Indie Developer Speaks Out Against Piracy

The little tank that could” is an ironic title for an App Store game that has raised questions about Apple’s potential vulnerability to hackers.

Within five days of releasing the game to the App Store on July 21, creator Bram Stolk garnered 45 sales. “That was disheartening,” Stolk wrote on his blog. Despite weak sales, Stolk noticed the online leaderboard in his game reported 1,114 players. But if only 45 sales were made for a paid app, how could 1,114 people possibly be posting scores on the game’s leaderboard?

Stolk’s only answer was piracy via torrenting. A quick search revealed multiple listings of the game for download on various sites. In an e-mail to us, Stolk said he thinks his game was cracked by an individual named “Hexhammer,” who has allegedly cracked other iPhone titles such as California Gold Rush and Ferrari GT Evolution, to name a few.

Cracking is a method of breaking software copyright protection, enabling users to bypass license limitations and freely distribute otherwise protected software. It dates back to the early 80s when computer games, such as those for the Commodore 64, introduced copyright protection to circumvent unauthorized use on other computers. It’s a tradition among hackers and is considered a highly valued skill.

Cracking can’t be easily controlled by developers on the iPhone, though. When asked who creates the copyright protection scheme for his applications: “I rely on Apple for that,” Stolk said.

Despite the reliance on Apple, developers do have some tricks up their sleeves for enhancing their software’s ability to prevent cracking, according to Stolk. “I got some pointers from another developer… on how you can make it a little more secure,” he said. “Apparently it takes zero skill to break the default protection. With some extra code, you can at least force the crackers to examine the code and take out the added tests.” Stolk believes the additional security code will be implemented in a future patch, but has concerns over how to approach detected pirates.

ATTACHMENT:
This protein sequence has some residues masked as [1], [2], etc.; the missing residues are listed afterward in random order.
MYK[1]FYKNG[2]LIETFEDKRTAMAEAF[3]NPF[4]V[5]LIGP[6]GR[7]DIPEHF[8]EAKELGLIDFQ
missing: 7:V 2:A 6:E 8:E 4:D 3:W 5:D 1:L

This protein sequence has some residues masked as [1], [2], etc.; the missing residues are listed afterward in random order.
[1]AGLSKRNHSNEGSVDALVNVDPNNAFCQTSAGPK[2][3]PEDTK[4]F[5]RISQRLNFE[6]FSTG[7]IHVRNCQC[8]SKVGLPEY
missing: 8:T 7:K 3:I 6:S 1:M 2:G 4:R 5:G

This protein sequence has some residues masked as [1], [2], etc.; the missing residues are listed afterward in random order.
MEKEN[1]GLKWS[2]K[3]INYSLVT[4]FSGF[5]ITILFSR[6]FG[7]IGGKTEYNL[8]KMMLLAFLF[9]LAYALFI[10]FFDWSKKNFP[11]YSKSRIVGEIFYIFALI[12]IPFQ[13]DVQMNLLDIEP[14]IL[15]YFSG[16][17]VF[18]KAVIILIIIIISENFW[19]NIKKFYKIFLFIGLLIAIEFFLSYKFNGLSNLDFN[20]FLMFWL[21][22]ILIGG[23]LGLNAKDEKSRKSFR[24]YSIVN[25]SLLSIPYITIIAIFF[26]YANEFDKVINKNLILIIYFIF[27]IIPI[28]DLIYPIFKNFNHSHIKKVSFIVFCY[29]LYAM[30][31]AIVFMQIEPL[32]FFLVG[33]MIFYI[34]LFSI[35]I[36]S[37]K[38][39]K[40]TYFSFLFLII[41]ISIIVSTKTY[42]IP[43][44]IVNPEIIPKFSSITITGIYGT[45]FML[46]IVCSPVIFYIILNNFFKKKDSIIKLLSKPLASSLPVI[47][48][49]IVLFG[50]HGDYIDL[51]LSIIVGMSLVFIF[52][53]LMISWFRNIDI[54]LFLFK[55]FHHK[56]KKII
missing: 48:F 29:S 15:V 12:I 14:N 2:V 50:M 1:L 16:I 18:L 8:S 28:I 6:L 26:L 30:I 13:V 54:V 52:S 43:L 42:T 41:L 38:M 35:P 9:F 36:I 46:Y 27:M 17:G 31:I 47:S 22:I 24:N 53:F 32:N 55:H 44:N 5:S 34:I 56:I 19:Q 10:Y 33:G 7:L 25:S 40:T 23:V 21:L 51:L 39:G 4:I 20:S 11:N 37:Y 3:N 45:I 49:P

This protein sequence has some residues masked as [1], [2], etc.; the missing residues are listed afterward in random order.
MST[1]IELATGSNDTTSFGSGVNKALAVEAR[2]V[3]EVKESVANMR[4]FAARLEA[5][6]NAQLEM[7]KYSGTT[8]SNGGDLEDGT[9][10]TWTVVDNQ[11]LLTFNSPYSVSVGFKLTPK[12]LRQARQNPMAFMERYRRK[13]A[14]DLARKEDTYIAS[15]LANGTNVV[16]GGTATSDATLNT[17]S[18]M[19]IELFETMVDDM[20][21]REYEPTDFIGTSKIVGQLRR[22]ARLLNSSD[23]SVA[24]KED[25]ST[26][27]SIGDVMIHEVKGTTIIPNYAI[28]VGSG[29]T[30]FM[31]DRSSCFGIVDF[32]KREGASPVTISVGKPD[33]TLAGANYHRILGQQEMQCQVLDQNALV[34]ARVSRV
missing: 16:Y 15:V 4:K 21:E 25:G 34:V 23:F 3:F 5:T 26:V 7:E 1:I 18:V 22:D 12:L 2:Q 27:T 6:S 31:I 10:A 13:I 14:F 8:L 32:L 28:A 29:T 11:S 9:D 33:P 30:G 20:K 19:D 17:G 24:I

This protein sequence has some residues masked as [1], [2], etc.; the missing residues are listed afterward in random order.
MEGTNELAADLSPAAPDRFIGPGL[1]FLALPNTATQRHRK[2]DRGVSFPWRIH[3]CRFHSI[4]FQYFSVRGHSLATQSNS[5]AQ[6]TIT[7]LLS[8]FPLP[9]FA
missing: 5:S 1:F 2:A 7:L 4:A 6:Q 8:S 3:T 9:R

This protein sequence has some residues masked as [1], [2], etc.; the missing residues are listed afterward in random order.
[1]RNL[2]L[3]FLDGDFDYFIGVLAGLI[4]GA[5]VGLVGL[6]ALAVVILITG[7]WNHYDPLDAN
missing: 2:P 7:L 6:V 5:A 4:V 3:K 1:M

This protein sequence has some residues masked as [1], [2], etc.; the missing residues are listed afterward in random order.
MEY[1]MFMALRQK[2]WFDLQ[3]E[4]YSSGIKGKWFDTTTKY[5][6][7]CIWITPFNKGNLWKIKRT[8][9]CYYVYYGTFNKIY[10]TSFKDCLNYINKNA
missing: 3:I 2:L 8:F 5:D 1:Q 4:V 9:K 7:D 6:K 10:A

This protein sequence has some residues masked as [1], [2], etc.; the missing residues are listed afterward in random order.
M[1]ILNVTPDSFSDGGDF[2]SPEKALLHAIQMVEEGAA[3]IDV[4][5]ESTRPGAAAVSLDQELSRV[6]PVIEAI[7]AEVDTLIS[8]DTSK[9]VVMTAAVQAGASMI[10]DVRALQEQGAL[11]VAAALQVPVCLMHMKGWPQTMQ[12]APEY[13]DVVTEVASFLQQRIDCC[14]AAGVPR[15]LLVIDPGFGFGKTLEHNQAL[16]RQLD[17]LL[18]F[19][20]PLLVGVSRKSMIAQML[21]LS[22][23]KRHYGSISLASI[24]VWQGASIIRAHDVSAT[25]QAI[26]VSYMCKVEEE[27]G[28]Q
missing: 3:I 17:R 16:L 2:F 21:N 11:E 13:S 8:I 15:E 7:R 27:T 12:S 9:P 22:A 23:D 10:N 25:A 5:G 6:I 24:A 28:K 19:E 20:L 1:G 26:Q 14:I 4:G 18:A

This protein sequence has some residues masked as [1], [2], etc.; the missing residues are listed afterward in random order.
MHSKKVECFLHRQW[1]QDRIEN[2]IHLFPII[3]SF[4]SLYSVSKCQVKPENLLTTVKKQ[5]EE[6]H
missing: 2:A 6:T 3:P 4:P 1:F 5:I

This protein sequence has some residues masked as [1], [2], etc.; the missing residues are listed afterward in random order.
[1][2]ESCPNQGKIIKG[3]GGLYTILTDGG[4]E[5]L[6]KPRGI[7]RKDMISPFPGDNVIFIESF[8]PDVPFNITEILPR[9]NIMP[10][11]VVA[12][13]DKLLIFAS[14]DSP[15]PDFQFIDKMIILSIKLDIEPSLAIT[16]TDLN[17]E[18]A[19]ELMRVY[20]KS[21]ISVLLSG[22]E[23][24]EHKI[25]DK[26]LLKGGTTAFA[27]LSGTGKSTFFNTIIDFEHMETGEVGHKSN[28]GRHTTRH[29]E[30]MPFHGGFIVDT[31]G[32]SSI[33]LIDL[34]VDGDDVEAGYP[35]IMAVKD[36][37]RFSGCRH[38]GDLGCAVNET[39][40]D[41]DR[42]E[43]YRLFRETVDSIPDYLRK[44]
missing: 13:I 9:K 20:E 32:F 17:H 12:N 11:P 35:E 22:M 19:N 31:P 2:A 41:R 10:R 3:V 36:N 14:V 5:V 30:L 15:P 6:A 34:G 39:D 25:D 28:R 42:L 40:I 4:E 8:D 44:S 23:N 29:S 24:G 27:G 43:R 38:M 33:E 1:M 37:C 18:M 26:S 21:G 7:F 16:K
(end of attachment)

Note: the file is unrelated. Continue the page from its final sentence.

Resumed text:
“Do you disable the leaderboard for pirates? Do you make the app stop for pirates?” Stolk said. “Maybe a pop up would be the way to go, asking them to purchase if they like the game.”

When asked whether this will influence Stolk’s future plans to develop applications for the App Store, he said, “Well… it takes away a lot of the motivation. It would not be so bad if it was selling decently. Today I had four sales. I really thought the game had potential.”

[From the Bram in Canada blog]

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